“…and by islands I mean paragraphs” is a delightful combination of computer generated poetry, mapping and the reworking of texts. The text is displayed as an interactive map that allows the reader to explore each island and the texts that they generate and regenerate. It alludes to an earlier piece, “Notes on the Voyage of Owl and Girl” (also reviewed in this site), which also employs a map to structure the text.
In “…and by islands I mean paragraphs” the space is larger than the computer window, vast like an unknown sea, goes beyond the horizon we can distinguish. The reader is forced to explore this vastness in which text recreates itself or is altered by the reader’s own interaction with the islands. It is impossible not to wonder whether it likely that one might find the same island twice. However, a reader that submerges herself in this world ends up too involved in the mutability and the textual permutations and the search for possible repetition becomes less pressing.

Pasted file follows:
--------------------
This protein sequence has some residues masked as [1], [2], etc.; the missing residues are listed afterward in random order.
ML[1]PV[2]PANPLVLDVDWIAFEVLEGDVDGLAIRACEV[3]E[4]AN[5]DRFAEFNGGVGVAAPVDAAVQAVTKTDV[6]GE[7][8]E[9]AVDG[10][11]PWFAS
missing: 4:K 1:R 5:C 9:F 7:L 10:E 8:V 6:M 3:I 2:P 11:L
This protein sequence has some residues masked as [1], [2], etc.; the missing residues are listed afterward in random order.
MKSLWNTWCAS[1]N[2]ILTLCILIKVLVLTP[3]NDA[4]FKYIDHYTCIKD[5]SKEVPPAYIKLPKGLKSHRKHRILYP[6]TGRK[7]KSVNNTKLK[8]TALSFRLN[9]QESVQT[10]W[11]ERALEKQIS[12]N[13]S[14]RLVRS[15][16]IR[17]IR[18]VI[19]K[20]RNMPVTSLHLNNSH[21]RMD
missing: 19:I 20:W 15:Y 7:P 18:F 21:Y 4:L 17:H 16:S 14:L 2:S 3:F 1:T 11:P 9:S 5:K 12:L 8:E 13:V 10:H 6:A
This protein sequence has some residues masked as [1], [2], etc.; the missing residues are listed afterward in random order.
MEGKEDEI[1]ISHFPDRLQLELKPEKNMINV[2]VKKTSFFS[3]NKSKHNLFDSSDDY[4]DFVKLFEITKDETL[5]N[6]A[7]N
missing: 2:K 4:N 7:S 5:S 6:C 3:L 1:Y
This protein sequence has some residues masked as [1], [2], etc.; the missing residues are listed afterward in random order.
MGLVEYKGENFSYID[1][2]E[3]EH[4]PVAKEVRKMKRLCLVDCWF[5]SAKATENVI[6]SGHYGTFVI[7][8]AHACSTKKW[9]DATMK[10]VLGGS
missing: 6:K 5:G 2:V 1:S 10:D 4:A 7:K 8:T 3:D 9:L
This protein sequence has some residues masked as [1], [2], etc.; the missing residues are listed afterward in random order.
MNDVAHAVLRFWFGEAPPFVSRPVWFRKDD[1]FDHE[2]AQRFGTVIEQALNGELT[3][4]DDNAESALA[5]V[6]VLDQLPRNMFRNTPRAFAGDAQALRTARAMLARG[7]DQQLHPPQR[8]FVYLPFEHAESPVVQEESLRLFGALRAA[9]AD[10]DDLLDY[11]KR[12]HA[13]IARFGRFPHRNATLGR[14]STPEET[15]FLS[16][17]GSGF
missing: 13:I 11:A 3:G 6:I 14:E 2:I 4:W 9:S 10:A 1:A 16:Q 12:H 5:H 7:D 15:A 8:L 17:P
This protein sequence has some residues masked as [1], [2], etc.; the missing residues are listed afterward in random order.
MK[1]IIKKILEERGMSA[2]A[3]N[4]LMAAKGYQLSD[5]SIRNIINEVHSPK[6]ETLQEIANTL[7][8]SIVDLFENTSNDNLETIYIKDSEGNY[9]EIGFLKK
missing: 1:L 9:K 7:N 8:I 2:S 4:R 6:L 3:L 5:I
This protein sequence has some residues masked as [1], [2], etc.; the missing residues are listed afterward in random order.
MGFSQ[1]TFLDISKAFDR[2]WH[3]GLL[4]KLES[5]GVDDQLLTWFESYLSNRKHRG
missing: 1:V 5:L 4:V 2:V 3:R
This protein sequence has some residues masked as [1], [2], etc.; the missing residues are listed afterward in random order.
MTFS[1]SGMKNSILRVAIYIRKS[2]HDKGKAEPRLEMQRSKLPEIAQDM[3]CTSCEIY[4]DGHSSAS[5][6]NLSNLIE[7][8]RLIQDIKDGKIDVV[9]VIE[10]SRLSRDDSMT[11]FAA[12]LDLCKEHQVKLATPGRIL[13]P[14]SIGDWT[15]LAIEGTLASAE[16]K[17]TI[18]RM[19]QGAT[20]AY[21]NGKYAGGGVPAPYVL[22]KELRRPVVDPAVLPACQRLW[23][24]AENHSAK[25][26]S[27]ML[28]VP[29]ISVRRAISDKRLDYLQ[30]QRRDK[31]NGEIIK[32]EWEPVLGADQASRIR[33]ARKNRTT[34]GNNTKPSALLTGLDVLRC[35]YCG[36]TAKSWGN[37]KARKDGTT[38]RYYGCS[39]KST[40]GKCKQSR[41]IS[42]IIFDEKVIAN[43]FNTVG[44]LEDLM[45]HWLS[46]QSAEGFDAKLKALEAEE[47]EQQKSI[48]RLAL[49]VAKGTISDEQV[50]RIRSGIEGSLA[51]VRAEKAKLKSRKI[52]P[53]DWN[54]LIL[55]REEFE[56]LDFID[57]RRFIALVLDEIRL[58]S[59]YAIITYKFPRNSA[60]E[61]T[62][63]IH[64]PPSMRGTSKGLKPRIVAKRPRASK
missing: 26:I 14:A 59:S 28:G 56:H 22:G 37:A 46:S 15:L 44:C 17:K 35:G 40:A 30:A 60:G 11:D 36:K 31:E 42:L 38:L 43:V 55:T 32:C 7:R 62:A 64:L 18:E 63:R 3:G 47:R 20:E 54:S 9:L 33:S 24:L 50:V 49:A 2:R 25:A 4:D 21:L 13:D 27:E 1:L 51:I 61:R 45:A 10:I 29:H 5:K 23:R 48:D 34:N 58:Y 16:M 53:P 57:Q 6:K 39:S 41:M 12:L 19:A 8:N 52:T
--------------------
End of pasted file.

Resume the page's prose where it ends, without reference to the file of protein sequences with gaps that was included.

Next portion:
In her introductory text to “…and by islands I mean paragraphs,” Carpenter states:
Their fluid compositions draw upon variable strings containing fragments of text harvested from a larger literary corpus – Deluze’s Desert Islands, Shakespeare’s The Tempest, Defoe’s Robinson Crusoe, Bishop’s Crusoe in England, Coetzee’s Foe, Ballard’s Concrete Island, Hakluyt’s Voyages and Discoveries, and lesser-known sources including an out-of-date guidebook to the Scottish Isles and an amalgam of accounts of the classical and possibly fictional island of Thule. Individually, each of these textual islands is a topic – from the Greek topos, meaning place. Collectively they constitute a topographical map of a sustained practice of reading and re-reading and writing and re-writing islands.